Gut Armor's 6 Step How To Guide To Increase Butryate Production In Your Colon
Short Chain Fatty Acids (SCFAs), particularly butyrate, contribute to gut and immune health by acting as a major energy source for the unique cells of the colon.
These cells, known as colonocytes, play an incredibly important role in maintaining gut health and they require butyrate for normal development and functionality, in other words – to do their job.
But what is their “job”?
Well, a big part of what they do is consuming oxygen in the digestive tract which creates a low oxygen environment – this type of environment actually favors the growth of healthy beneficial bacteria and hinders the growth of the less helpful species.
In addition to helping to maintain a healthy gut microbiome, optimizing butyrate levels contributes to decreasing inflammation and strengthening your intestinal tract lining.
So now that you know why you need it, let’s figure out where and how we can improve our butyrate production.
Butryate is produced primarily by specific families of bacteria that specialize in breaking down specifics foods and creating beneficial compounds as a result.
Owing to its numerous health benefits, there is a great deal of interest over how to increase butyrate in the colon, and a major way we can accomplish that is by increasing the presence of butyrate producing bacteria.
Here’s our 6 step evidence-based guide on accomplishing just that.
Step 1 - Eat More Prebiotic-Rich & Fermented Foods
In my December feature for GutArmor we reviewed the impact that prebiotic-rich and fermented foods have on improving the diversity of the gut microbiome, which also means improving the presence of butyrate producing bacteria.
We encourage you guys to read that piece for the full scoop, but here are some examples of foods in each category to get you started.
Prebiotic-Rich: Chickpeas, lentils, beans, peas, asparagus, garlic, onion, cabbage, whole wheat bread, oatmeal, barley, pears, peaches, oranges, apples, bananas, almonds, pistachios, cashews and flaxseed.
Fermented: Yogurt, kefir, kimchi, sauerkraut, kombucha, tempeh, fermented cottage cheese.
If you are an otherwise healthy person looking to enhance your gut microbiome via diet, look no further than the foods above - which by the way are extremely nutritious in their own right.
Fun Fact: Left-over rice, pasta and potatoes are high in something known as resistant starch which may also contribute to butryate production. The heating and cooling, hence the leftover aspect, is key.
Step 2 – Eat More Polyphenol-Rich Foods
Polyphenols are a family of antioxidant compounds that may also act as “prebiotics” in the human digestive tract, meaning they can contribute to increasing butyrate production as they act as “food” to stimulate the growth of butyrate producing bacteria.
Foods highest in these compounds include various types of tea as well as fruits/vegetables with a deep red, blue or purple color like grapes, beets, berries, pomegranate – among others.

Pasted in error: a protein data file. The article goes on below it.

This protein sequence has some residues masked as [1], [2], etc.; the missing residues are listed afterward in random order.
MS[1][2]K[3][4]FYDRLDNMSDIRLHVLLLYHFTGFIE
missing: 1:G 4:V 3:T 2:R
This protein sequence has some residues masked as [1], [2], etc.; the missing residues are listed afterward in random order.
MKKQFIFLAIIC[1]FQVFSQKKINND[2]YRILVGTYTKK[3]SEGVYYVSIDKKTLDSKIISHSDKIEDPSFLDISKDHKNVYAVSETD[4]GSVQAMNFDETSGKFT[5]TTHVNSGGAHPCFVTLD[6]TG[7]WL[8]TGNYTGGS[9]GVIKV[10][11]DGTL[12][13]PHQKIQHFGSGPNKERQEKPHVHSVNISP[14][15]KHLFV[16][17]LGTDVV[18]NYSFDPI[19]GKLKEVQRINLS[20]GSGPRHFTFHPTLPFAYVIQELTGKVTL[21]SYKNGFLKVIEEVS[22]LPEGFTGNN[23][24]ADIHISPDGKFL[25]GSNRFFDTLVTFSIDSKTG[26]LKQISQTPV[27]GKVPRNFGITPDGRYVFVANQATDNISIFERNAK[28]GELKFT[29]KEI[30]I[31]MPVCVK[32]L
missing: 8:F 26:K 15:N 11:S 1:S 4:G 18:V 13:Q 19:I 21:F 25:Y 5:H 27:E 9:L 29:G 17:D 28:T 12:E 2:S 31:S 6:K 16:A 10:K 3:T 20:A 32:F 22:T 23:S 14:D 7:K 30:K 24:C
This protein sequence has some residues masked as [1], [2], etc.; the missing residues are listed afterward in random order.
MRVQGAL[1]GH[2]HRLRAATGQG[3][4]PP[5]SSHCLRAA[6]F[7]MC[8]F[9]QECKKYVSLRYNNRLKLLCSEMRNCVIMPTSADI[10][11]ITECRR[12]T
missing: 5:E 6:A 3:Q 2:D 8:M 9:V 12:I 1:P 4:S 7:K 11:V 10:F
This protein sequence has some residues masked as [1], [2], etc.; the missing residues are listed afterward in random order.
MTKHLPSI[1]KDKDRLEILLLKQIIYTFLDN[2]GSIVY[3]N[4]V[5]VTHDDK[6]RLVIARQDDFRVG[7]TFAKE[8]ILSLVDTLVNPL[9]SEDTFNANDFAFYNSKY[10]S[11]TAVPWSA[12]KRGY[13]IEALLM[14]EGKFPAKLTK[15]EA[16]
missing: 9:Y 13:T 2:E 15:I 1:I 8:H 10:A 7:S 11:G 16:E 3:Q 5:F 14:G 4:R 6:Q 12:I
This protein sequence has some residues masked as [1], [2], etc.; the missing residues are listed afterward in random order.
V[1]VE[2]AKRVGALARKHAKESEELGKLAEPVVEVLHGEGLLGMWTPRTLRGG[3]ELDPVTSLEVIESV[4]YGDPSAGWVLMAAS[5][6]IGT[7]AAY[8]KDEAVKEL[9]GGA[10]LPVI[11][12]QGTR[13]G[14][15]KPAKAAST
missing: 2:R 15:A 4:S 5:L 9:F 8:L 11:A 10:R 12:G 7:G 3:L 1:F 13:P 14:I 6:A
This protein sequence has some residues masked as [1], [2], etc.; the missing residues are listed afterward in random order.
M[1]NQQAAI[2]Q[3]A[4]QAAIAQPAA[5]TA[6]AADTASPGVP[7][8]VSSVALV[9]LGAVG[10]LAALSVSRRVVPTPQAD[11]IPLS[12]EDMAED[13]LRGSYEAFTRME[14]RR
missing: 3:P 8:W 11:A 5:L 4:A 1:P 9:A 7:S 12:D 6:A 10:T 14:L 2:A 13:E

Eating more of these foods may stimulate the growth of butyrate producing bacteria in the colon.
Coffee counts too, with initial research showing that those who drink at least one coffee per day tend to have greater diversity in butyrate producing bacteria than those who don’t drink any at all.
Coffee is a rich source of various types of polyphenols.
Step 3- Try Intermittent Fasting
It turns out that increasing butyrate producing bacteria may not just be about what you eat, but also when and how often you eat.
A 2021 American Journal Of Clinical Nutrition paper looked at the effects of Ramadan fasting on the gut microbiome and found that it significantly increased the butyrate producing bacterial species Lachnospiraceaeae.
The style of fasting observed in these studies closely resembles the 16:8 format where there is a minimum 16 hour fasting period.
Step 4 - Improve Your Sleeping Habits
According to the CDC, about one third of Americans sleep 7 or less hours per night – this is known as short sleep duration.
Recently, studies looking at sleep quality and the gut microbiome found that those who sleep closer to recommended levels tend to have a greater abundance of butyrate producing bacteria in their body.
Look no further for motivation if the quality and quantity of your sleep needs an overhaul!
Step 5 - Consider A Probiotic
There are a wide variety of health conditions including diabetes, IBS, fatty liver disease and even PCOS (among others) where the state of one’s gut microbiome may be characterized by an imbalance between good and bad bacteria.
This phenomenon, known as dysbiosis, can be improved through the use of probiotics in some people.
In fact, numerous studies have demonstrated that probiotics have the potential to improve the gut microbiome and enhance the presence of butyrate producing bacteria.
Not all probiotics are made the same, and personalized guidance as to which one to use, for who and how long from a healthcare provider will help ensure their appropriate and beneficial use.
Step 6 - Suit Up With Gut Armor
GutArmor contains tributyrin, a postbiotic compound that directly delivers butyrate to the GI tract.
For each of the five steps listed above so far, I appreciate that different folks will have a different capacity to bring these goals to life in this moment depending on personal factors like dietary restrictions, time and desire or even ability to make lifestyle changes.
That’s where GutArmor comes in.
In 2021, the The Journal Of The Academy Of Nutrtition And Dietetics conducted a 3-week pilot study where a group of adults were provided tributyrin over a 3-week period.
The primary outcome they noticed in this period was an increased abundance of the Anaerostipes genus of bacteria which is known to include several types of butyrate producing bacteria and represents another pathway for us to contribute positively to our butyrate production and overall gut health.